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Chicago -- April 16, 2018

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Chicago-based artificial technology company Uptake announced Monday that it has acquired Asset Performance Technologies, the Albuquerque-based technology company that provides industrial customers like power plants and oil companies with machine failure data.

Founded in 2004, Asset Performance Technologies has built a comprehensive library of equipment failure data, which companies in power, petrochemical, oil and gas, steel and other industries use to develop preventive machine maintenance strategies. Terms of the deal were not disclosed. This is Uptake’s second acquisition; it acquired Canadian software company CanAm in 2016.

Uptake, led by Groupon co-founder Brad Keywell, launched in 2014 and has become one of Chicago’s fastest-growing startups. Uptake, which uses predictive analytics to help companies know when their machines are likely to break down, has raised around $230 million to date and is valued at more than $2 billion.

APT’s six employees, including the company’s co-founders David Worledge and Glenn Hinchcliffe, are joining Uptake.

APT has repeatedly been an Albuquerque Business First Fastest-Growing Companies honoree and in December was an inaugural Fast Tech finalist. The company's revenue grew nearly 90 percent from 2014 to 2016, according to Business First's Fastest-Growing Companies ranking.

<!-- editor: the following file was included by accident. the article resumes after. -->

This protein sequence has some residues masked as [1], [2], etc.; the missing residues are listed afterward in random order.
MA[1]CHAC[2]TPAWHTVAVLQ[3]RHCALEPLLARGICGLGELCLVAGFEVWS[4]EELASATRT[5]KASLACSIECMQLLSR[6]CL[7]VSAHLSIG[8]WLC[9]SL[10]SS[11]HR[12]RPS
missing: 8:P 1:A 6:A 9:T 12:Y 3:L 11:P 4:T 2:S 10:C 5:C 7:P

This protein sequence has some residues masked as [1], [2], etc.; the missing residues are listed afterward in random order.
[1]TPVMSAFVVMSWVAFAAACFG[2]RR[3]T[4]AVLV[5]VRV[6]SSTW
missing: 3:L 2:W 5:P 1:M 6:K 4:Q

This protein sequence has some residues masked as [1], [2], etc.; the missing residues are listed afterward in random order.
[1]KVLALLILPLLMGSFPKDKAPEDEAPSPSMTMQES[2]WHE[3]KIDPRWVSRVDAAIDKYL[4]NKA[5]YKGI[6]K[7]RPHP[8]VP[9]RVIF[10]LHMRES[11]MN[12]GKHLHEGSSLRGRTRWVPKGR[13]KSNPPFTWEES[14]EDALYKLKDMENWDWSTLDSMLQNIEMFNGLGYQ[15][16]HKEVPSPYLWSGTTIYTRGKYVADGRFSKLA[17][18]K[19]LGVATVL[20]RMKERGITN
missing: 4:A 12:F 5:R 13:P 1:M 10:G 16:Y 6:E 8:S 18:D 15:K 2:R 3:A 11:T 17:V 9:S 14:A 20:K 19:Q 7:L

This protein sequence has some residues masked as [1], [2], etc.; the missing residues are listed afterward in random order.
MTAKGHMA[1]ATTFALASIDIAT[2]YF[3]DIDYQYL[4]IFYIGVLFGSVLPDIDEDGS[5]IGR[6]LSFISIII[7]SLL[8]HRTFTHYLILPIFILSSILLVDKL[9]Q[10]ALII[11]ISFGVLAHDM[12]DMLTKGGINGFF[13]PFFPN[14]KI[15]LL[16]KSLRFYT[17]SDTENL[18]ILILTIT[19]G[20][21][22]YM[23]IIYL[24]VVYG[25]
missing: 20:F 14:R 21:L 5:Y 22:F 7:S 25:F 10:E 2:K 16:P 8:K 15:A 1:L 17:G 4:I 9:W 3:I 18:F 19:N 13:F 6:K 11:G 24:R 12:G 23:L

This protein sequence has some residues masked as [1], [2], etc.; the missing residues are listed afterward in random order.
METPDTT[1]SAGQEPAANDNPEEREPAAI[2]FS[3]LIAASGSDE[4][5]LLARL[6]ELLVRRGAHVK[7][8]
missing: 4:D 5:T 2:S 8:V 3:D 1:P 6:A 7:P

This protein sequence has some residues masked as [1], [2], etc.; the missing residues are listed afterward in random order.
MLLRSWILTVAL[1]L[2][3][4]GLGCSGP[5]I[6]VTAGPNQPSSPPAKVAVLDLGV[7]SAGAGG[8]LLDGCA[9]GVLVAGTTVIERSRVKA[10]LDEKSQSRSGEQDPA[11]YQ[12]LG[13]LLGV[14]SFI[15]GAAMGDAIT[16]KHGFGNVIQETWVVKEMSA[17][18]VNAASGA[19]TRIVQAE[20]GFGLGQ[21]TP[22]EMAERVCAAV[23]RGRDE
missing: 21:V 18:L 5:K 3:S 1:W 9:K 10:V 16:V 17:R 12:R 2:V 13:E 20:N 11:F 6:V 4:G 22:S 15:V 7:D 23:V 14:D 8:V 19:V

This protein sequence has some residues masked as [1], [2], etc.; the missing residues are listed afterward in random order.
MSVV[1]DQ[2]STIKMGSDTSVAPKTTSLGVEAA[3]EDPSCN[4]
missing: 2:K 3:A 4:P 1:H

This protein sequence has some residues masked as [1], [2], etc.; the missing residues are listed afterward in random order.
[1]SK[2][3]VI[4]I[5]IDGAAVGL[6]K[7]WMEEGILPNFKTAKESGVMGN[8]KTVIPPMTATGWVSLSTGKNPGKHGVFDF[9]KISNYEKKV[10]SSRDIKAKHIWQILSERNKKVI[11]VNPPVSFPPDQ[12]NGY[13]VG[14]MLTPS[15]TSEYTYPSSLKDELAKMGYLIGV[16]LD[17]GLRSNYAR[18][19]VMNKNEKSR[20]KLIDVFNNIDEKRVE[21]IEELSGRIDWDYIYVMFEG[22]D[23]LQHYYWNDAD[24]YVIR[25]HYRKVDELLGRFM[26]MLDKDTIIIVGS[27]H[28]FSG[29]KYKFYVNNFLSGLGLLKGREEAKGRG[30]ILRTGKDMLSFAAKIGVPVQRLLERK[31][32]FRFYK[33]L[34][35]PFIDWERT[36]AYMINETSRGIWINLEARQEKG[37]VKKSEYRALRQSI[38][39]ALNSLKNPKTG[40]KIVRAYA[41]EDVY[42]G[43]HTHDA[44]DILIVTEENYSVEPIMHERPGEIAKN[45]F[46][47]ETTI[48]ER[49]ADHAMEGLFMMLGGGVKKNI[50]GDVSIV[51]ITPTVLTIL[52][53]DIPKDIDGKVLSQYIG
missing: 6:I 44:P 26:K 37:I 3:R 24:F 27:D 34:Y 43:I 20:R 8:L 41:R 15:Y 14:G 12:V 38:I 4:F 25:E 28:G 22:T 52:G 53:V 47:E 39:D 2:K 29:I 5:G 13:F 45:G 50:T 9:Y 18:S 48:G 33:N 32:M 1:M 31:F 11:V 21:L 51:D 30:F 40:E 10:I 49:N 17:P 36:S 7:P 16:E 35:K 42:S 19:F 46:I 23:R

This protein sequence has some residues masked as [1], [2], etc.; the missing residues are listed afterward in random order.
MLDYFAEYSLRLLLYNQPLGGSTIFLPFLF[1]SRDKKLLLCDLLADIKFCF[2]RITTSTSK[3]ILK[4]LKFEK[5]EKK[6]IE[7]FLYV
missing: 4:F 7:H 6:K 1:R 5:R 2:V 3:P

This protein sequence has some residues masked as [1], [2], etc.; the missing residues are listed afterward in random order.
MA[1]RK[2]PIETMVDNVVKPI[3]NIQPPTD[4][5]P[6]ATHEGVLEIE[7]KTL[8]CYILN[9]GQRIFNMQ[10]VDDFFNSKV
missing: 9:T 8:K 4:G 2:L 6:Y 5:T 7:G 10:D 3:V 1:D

The company said its biggest challenge when it came to rapid growth was training customers.

APT CEO Mark Benak went to Stanford, served on the board of the Sandia Foundation and is part of the family that owns Los Poblanos.

"Adding AI is the natural next step in the evolution of our technology," said Benak, in a statement. "We look forward to working with Uptake to help our customers achieve new levels of operating efficiency and safely managing risk."

Uptake said the acquisition will allow it to expand its customer base, particularly in power, oil and gas and chemical industries. APT’s customers include US Steel, SABIC IP, Suncor Energy and the Palo Verde nuclear plant in Arizona.

APT’s library of machine fail data has information on nearly 800 equipment types and is used in a range of products in the market today. Meridium, which is owned by GE Digital, uses the data as part of its software suite.

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